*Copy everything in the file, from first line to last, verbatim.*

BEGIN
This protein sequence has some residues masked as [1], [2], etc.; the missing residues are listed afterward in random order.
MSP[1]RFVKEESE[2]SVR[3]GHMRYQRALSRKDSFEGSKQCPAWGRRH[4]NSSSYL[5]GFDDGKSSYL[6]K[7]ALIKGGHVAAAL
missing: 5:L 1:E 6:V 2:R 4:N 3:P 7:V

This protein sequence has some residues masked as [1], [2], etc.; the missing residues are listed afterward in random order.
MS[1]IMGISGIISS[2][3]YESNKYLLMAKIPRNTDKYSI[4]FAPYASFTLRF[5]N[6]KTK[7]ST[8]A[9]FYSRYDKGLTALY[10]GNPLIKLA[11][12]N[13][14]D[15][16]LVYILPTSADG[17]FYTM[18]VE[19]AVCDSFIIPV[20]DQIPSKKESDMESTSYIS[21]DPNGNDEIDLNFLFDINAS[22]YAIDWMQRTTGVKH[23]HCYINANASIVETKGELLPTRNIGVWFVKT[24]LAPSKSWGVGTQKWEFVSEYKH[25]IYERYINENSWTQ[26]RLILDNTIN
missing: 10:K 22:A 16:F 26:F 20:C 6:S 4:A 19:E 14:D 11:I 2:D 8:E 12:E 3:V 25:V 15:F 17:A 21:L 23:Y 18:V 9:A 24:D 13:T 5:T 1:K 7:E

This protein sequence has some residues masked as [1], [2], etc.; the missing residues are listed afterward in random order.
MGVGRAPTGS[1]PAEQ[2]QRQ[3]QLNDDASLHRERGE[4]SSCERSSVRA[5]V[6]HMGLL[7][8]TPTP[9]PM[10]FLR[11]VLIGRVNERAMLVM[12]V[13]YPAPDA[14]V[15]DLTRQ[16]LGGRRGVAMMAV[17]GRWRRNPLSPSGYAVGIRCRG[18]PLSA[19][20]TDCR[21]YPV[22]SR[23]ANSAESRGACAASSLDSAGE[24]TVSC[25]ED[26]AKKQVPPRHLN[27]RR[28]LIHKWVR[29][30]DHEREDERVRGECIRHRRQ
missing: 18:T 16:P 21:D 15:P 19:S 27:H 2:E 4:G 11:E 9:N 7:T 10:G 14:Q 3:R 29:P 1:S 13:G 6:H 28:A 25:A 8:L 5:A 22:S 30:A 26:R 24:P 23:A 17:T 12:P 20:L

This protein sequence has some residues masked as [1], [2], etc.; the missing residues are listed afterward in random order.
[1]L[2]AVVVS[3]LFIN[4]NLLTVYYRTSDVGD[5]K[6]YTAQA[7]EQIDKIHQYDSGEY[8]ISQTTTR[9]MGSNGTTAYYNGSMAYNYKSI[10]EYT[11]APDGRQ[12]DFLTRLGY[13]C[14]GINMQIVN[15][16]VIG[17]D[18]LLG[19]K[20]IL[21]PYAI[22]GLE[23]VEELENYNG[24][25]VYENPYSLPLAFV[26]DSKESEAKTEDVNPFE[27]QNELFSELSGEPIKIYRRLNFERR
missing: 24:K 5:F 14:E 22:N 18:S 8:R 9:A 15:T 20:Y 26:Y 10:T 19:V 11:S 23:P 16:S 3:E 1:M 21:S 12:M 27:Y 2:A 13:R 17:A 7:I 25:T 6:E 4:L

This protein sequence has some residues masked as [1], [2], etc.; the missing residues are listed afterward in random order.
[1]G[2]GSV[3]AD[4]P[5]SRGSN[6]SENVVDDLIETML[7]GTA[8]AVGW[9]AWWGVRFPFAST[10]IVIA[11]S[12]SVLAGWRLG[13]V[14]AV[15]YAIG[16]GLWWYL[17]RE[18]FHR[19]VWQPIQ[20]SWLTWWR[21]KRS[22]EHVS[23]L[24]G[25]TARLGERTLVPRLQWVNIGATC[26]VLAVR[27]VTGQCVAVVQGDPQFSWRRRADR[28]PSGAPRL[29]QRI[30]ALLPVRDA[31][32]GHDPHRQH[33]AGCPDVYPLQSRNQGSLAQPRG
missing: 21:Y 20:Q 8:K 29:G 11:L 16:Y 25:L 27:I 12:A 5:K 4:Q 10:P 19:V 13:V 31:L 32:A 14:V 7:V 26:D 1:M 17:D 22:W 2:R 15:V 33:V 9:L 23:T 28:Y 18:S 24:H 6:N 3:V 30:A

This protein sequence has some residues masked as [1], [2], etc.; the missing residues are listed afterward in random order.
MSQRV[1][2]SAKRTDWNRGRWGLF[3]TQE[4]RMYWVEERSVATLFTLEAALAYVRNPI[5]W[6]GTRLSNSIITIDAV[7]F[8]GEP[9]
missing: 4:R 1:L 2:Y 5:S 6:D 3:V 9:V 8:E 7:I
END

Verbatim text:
This protein sequence has some residues masked as [1], [2], etc.; the missing residues are listed afterward in random order.
MSP[1]RFVKEESE[2]SVR[3]GHMRYQRALSRKDSFEGSKQCPAWGRRH[4]NSSSYL[5]GFDDGKSSYL[6]K[7]ALIKGGHVAAAL
missing: 5:L 1:E 6:V 2:R 4:N 3:P 7:V

This protein sequence has some residues masked as [1], [2], etc.; the missing residues are listed afterward in random order.
MS[1]IMGISGIISS[2][3]YESNKYLLMAKIPRNTDKYSI[4]FAPYASFTLRF[5]N[6]KTK[7]ST[8]A[9]FYSRYDKGLTALY[10]GNPLIKLA[11][12]N[13][14]D[15][16]LVYILPTSADG[17]FYTM[18]VE[19]AVCDSFIIPV[20]DQIPSKKESDMESTSYIS[21]DPNGNDEIDLNFLFDINAS[22]YAIDWMQRTTGVKH[23]HCYINANASIVETKGELLPTRNIGVWFVKT[24]LAPSKSWGVGTQKWEFVSEYKH[25]IYERYINENSWTQ[26]RLILDNTIN
missing: 10:K 22:A 16:F 26:F 20:C 6:S 4:A 19:E 14:D 11:I 2:D 8:E 12:E 3:V 25:V 15:F 17:A 21:L 23:Y 18:V 9:A 24:D 13:T 5:T 1:K 7:E

This protein sequence has some residues masked as [1], [2], etc.; the missing residues are listed afterward in random order.
MGVGRAPTGS[1]PAEQ[2]QRQ[3]QLNDDASLHRERGE[4]SSCERSSVRA[5]V[6]HMGLL[7][8]TPTP[9]PM[10]FLR[11]VLIGRVNERAMLVM[12]V[13]YPAPDA[14]V[15]DLTRQ[16]LGGRRGVAMMAV[17]GRWRRNPLSPSGYAVGIRCRG[18]PLSA[19][20]TDCR[21]YPV[22]SR[23]ANSAESRGACAASSLDSAGE[24]TVSC[25]ED[26]AKKQVPPRHLN[27]RR[28]LIHKWVR[29][30]DHEREDERVRGECIRHRRQ
missing: 18:T 16:P 21:D 15:P 19:S 27:H 2:E 4:G 11:E 9:N 7:T 10:G 14:Q 3:R 29:P 1:S 13:G 6:H 28:A 25:A 8:L 5:A 22:S 30:A 26:R 24:P 23:A 17:T 12:P 20:L

This protein sequence has some residues masked as [1], [2], etc.; the missing residues are listed afterward in random order.
[1]L[2]AVVVS[3]LFIN[4]NLLTVYYRTSDVGD[5]K[6]YTAQA[7]EQIDKIHQYDSGEY[8]ISQTTTR[9]MGSNGTTAYYNGSMAYNYKSI[10]EYT[11]APDGRQ[12]DFLTRLGY[13]C[14]GINMQIVN[15][16]VIG[17]D[18]LLG[19]K[20]IL[21]PYAI[22]GLE[23]VEELENYNG[24][25]VYENPYSLPLAFV[26]DSKESEAKTEDVNPFE[27]QNELFSELSGEPIKIYRRLNFERR
missing: 24:K 5:F 14:E 22:N 18:S 8:R 9:A 15:T 20:Y 26:Y 10:T 19:V 11:S 23:P 16:S 3:E 1:M 21:S 12:M 27:Y 2:A 13:R 17:A 7:I 25:T 6:E 4:L

This protein sequence has some residues masked as [1], [2], etc.; the missing residues are listed afterward in random order.
[1]G[2]GSV[3]AD[4]P[5]SRGSN[6]SENVVDDLIETML[7]GTA[8]AVGW[9]AWWGVRFPFAST[10]IVIA[11]S[12]SVLAGWRLG[13]V[14]AV[15]YAIG[16]GLWWYL[17]RE[18]FHR[19]VWQPIQ[20]SWLTWWR[21]KRS[22]EHVS[23]L[24]G[25]TARLGERTLVPRLQWVNIGATC[26]VLAVR[27]VTGQCVAVVQGDPQFSWRRRADR[28]PSGAPRL[29]QRI[30]ALLPVRDA[31][32]GHDPHRQH[33]AGCPDVYPLQSRNQGSLAQPRG
missing: 21:Y 20:Q 8:K 29:G 11:L 16:Y 25:L 27:I 12:A 5:K 4:Q 10:P 19:V 13:V 31:L 32:A 14:V 7:V 26:D 1:M 17:D 22:W 2:R 15:V 33:V 9:L 23:T 28:Y 18:S 24:H 6:N 3:V 30:A

This protein sequence has some residues masked as [1], [2], etc.; the missing residues are listed afterward in random order.
MSQRV[1][2]SAKRTDWNRGRWGLF[3]TQE[4]RMYWVEERSVATLFTLEAALAYVRNPI[5]W[6]GTRLSNSIITIDAV[7]F[8]GEP[9]
missing: 4:R 1:L 2:Y 5:S 6:D 3:V 9:V 8:E 7:I